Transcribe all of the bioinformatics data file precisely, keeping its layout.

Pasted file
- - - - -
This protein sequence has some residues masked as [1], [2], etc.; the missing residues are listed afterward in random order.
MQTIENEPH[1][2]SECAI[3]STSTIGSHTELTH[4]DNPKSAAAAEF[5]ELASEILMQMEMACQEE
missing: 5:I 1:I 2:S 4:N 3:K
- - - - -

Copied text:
This protein sequence has some residues masked as [1], [2], etc.; the missing residues are listed afterward in random order.
MQTIENEPH[1][2]SECAI[3]STSTIGSHTELTH[4]DNPKSAAAAEF[5]ELASEILMQMEMACQEE
missing: 5:I 1:I 2:S 4:N 3:K